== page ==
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Trump's health care 'incoherence' undermines bipartisan deal

Not to put too fine a point on this, but the core problem appears to be Donald Trump's profound confusion over the basics.
Sen. Patty Murray speaks during a news conference at the U.S. Capitol July 10, 2014.
Sen. Patty Murray speaks during a news conference at the U.S. Capitol July 10, 2014.

Sen. Patty Murray (D-Wash.) has earned a reputation for being pretty mild-mannered, and we don't usually hear her publicly express frustrations with other policymakers. But yesterday, as the AP reported, even Murray found Donald Trump erraticism hard to take.

President Donald Trump is proving to be an erratic trading partner as he kicks thorny policy issues to Congress and then sends conflicting signals about what he really wants.His rapid backpedal on a short-term health care fix this week is the latest example to leave Republicans and Democrats alike scratching their heads."The president has had six positions on our bill," an exasperated Sen. Patty Murray, D-Wash., said Wednesday after Trump offered multiple reads on a bipartisan plan to keep health insurance markets in business, ultimately ending with a thumbs-down.

That's not much of an exaggeration. Over a brief  period, the president was against, then for, then against, then for, then against a bipartisan agreement struck by Murray and Sen. Lamar Alexander (R-Tenn.). The deal, in which both sides benefit, seeks to undo much of the damage Trump himself imposed on the system.

Indeed, the president personally called Lamar Alexander two weeks ago to encourage him to strike this deal, and according to Trump, White House officials participated directly in the talks that produced the compromise --- which made it all the more curious when the president rejected the proposal (after supporting it, and opposing it, and, well, you get the idea).

Not to put too fine a point on this, but the core problem appears to be Donald Trump's profound confusion over the basics. The president has somehow convinced himself that insurers have "made a fortune" from cost-sharing-reduction (CSR) payments, which isn't at all true. He also seems certain that these CSRs represent a "bailout" of the insurance industry, which doesn't make any sense at all. Slate and Vox yesterday both described Trump's posture yesterday with the same adjective: "incoherent."

As a result of the fact that the president appears to have no idea what he's saying, Trump seems to swing wildly from one extreme to the next, with no real sense of where he wants to end up.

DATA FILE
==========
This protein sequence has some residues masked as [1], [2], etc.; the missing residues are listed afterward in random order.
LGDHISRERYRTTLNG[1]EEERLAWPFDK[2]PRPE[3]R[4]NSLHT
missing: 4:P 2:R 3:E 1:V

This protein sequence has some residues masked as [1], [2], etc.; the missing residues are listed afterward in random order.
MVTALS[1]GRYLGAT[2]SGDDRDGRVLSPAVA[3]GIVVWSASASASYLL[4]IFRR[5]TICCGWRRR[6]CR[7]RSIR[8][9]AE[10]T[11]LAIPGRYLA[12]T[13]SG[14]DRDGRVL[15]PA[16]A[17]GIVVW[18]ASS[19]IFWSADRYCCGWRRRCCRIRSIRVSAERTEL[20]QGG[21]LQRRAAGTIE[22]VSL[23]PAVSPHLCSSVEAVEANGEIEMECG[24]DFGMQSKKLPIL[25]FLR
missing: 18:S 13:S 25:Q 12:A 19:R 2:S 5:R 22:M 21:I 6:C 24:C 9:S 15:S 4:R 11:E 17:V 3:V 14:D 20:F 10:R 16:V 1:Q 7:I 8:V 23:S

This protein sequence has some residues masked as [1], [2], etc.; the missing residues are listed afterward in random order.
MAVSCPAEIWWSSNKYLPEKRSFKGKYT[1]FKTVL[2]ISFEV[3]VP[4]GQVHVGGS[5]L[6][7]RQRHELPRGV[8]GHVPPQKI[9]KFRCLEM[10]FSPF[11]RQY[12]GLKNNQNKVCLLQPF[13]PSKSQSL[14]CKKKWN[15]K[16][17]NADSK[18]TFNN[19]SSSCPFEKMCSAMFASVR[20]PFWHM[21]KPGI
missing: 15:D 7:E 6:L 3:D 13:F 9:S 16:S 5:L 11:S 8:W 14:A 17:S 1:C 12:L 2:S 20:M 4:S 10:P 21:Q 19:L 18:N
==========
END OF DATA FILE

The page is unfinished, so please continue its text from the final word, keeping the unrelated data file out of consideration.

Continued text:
For those engaged in the policymaking debate, that's a problem -- but it may also be an opportunity. Jim Newell had a good piece yesterday, noting that the latest plan on Capitol Hill involves tricking Trump into thinking he's solved a problem.

[T]here is a tricky issue regarding 2018 insurance rates that Alexander-Murray grapples with. Since most insurers filed their 2018 rates at the end of September, and those rates were higher given the uncertainty surrounding the future of CSR payments, the bill devises a system to ensure that carriers wouldn't leave those inflated rates as is and pocket the CSR checks once the government resumes sending them. The discussion draft of Alexander-Murray, released late Tuesday night, requires states to explain how insurers would use those resumed payments to provide a "direct financial benefit" to consumers in 2018. Insurers could, for example, offer rebates to customers who enrolled in plans with inflated rates.The section dealing with this in the draft is in brackets, which means Murray and Alexander have not yet finalized it. Should Murray and Alexander choose to tighten the language further --superfluously, even -- Trump could come around to supporting the bill, arguing that they only changed it because he demanded they take a tougher line with insurers.

In fact, Lamar Alexander is already playing along, arguing yesterday that he and Trump actually want the same thing for the same reasons, even as the White House was expressing its opposition to Alexander's proposal.

The funny thing about ignorant officials is that they're sometimes easy to manipulate. For now, the Alexander-Murray agreement faces tough odds -- House Speaker Paul Ryan's (R-Wis.) opposition make success even less likely -- but given how frequently Trump has changed his mind, there's no reason to assume it can't be changed back.